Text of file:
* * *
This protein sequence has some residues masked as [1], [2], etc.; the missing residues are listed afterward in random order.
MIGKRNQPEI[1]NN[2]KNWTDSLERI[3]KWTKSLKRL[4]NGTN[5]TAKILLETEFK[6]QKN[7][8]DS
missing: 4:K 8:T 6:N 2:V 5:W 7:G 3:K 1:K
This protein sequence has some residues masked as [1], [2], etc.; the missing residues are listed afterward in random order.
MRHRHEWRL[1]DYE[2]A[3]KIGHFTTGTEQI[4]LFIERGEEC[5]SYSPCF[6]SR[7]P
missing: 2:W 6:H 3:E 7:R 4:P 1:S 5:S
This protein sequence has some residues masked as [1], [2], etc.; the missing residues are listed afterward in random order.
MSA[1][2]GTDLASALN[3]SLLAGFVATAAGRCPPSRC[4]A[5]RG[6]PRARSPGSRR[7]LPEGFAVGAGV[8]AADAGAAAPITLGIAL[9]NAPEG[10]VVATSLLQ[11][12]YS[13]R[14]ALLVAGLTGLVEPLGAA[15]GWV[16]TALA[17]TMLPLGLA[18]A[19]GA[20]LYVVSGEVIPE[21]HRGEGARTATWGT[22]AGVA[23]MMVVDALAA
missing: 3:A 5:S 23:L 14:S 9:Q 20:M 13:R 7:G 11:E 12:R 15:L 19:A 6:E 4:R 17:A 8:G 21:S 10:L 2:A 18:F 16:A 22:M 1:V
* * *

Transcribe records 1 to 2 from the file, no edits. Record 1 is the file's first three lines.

This protein sequence has some residues masked as [1], [2], etc.; the missing residues are listed afterward in random order.
MIGKRNQPEI[1]NN[2]KNWTDSLERI[3]KWTKSLKRL[4]NGTN[5]TAKILLETEFK[6]QKN[7][8]DS
missing: 4:K 8:T 6:N 2:V 5:W 7:G 3:K 1:K
This protein sequence has some residues masked as [1], [2], etc.; the missing residues are listed afterward in random order.
MRHRHEWRL[1]DYE[2]A[3]KIGHFTTGTEQI[4]LFIERGEEC[5]SYSPCF[6]SR[7]P
missing: 2:W 6:H 3:E 7:R 4:P 1:S 5:S